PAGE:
The death of the Dowager-Duchess Montrose has deprived sporting society of one of its most remarkable figures and smoking-room raconteurs of inexhaustible material. "Mr Manton's" notoriously violent temper was responsible for most of the anecdotes of her vagaries, and for her success on the turf not having been what it might have been had she been able to keep her temper and her trainers. Some three years ago I told the story — a true one — of her Grace's maid who, determined to avenge the insults heaped on her while doing her mistress's hair before dinner, carefully plaited it and out of the back of the chair, and when the Duchess was thus firmly secured to a not very light piece furniture, gave her a violent box on the ear, walked out of the room, and five minutes later left the house, her luggage having by arrangement with the other servants already been despatched to the station. The sequel is characteristic of the late Duchess. She declared she would never again run such risk, and had a special backless seat purchased; and on none other would she sit when having her hair done for several months after the aforesaid maid's departure. Another story is fairly common property — of how, when trying by herself to work a new lift in her house, before the engineers had passed it ready for use, she was carried down into the "well," whence she shouted violent expletives her servants above, until a footman secured and descended a ladder at considerable risk, and carried the lady up under one arm. She brought an action against the liftmakers to recover damages for "shock to the system," but lost the day. Mr Milner, her third husband, and now her widower, was born nearly 50 years after the lady whose loss doubtless mourns. — Woman.[17]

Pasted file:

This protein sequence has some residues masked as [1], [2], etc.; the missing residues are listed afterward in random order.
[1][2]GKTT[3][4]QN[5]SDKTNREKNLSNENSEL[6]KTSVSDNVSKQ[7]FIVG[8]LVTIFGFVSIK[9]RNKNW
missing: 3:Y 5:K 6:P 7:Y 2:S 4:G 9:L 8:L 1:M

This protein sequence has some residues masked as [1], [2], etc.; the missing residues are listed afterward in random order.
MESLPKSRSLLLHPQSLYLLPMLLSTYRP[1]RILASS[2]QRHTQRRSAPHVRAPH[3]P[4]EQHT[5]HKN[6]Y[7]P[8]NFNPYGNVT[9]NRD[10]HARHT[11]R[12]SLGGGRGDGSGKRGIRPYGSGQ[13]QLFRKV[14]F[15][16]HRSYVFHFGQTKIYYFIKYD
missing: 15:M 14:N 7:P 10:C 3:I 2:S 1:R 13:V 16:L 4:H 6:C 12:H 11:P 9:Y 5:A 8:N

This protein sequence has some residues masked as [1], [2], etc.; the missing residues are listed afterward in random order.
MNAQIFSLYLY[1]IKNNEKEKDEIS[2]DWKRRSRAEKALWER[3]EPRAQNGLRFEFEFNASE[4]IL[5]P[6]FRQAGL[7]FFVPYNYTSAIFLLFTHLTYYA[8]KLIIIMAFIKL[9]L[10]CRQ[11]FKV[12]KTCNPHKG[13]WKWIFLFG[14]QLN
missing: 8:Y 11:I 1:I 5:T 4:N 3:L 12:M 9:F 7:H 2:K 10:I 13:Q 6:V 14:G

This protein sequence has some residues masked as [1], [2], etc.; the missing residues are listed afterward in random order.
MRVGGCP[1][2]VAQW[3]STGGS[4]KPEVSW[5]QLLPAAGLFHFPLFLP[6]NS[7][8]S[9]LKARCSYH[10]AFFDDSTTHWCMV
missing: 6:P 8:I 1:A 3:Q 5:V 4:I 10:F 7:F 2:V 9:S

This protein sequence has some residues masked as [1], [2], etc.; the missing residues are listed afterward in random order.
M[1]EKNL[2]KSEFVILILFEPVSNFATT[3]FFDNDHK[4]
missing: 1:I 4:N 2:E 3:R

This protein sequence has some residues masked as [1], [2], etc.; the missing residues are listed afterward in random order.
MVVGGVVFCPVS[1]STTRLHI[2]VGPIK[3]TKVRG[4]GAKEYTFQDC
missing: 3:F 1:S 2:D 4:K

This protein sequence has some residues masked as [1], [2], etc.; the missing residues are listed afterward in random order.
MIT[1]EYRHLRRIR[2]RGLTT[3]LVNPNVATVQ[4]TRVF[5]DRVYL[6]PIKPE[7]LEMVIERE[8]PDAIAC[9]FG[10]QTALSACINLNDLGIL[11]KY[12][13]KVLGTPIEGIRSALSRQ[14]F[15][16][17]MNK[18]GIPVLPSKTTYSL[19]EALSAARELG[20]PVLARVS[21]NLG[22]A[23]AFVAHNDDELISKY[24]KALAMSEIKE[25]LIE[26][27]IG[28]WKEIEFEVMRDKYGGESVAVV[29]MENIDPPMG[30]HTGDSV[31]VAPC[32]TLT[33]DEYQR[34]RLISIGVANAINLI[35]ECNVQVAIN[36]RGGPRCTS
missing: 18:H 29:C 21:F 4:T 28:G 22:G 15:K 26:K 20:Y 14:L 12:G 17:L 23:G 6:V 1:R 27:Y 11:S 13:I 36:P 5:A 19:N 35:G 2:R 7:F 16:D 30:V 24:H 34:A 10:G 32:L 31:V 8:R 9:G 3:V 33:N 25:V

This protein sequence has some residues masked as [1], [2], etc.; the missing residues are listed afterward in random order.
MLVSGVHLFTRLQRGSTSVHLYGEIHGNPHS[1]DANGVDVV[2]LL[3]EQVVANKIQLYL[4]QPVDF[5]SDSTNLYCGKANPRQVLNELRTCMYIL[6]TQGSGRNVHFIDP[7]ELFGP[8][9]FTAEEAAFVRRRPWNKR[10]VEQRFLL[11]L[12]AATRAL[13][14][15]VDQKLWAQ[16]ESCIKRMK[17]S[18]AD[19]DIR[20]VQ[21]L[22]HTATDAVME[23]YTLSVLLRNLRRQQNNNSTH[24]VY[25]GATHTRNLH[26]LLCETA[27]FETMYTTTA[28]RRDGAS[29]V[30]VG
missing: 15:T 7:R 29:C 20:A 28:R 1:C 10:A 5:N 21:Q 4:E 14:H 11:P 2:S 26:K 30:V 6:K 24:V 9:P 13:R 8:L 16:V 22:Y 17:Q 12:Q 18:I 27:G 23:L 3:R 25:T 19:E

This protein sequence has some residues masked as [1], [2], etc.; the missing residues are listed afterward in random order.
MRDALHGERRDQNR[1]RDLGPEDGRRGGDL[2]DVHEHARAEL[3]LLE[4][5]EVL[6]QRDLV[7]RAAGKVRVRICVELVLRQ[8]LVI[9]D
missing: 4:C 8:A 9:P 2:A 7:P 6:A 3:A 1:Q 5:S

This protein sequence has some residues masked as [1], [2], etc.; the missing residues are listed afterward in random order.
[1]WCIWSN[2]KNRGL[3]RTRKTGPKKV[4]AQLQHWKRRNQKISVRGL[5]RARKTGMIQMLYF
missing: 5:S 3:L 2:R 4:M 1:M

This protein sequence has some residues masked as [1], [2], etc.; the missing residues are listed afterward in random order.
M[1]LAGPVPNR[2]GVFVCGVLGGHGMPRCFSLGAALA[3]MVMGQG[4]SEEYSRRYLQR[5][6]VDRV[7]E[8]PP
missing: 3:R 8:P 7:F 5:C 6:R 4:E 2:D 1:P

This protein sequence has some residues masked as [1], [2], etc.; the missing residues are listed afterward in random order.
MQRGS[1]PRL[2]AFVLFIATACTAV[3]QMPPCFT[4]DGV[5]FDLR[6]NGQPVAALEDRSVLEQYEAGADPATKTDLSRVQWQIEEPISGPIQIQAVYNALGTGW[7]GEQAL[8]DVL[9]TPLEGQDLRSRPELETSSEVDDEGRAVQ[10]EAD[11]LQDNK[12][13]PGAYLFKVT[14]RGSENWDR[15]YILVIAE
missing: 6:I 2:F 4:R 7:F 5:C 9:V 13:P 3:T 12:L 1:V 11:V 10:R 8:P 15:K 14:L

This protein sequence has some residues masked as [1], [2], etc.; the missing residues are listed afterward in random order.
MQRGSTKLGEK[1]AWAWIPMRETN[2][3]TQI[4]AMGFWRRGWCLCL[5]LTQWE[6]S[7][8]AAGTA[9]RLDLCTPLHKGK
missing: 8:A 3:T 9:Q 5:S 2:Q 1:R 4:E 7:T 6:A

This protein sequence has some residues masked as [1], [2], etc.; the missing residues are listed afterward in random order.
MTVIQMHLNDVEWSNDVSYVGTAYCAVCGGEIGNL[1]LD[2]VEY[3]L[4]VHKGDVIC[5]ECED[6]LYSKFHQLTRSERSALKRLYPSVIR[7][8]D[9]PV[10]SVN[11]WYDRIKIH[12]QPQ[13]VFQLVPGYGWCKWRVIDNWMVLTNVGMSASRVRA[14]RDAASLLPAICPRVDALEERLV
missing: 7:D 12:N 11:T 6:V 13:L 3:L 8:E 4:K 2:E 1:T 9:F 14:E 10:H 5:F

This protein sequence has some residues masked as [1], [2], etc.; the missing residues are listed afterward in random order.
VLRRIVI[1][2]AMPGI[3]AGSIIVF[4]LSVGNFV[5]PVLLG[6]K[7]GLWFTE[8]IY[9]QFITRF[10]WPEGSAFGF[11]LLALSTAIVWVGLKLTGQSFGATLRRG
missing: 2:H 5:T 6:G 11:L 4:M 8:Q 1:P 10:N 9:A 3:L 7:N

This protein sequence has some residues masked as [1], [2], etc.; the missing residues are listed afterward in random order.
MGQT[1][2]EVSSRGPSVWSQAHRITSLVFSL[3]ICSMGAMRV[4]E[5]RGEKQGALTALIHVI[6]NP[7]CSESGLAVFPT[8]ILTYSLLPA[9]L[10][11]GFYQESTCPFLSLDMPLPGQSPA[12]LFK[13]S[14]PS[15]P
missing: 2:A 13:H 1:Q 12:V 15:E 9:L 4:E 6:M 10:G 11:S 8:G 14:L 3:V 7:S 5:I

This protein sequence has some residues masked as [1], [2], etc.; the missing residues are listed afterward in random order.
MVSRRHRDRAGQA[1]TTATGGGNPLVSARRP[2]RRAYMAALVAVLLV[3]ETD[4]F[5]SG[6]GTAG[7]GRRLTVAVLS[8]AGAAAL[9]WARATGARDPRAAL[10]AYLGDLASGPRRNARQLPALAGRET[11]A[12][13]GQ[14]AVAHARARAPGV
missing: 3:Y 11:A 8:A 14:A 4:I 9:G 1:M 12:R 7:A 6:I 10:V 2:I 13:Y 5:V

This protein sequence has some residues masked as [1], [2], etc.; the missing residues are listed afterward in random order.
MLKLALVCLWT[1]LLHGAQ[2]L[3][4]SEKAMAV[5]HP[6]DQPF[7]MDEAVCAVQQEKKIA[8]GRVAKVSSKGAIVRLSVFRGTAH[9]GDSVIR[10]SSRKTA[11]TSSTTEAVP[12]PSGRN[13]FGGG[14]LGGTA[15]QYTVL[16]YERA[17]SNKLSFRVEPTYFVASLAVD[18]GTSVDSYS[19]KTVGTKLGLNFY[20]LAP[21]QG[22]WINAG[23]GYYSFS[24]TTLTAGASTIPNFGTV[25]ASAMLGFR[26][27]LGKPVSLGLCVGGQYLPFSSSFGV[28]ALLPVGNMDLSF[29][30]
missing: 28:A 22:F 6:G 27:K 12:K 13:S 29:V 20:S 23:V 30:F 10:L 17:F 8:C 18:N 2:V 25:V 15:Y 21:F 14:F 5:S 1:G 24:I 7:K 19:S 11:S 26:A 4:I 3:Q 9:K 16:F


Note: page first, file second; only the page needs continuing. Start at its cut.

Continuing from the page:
3. The Boston Guardian reports this: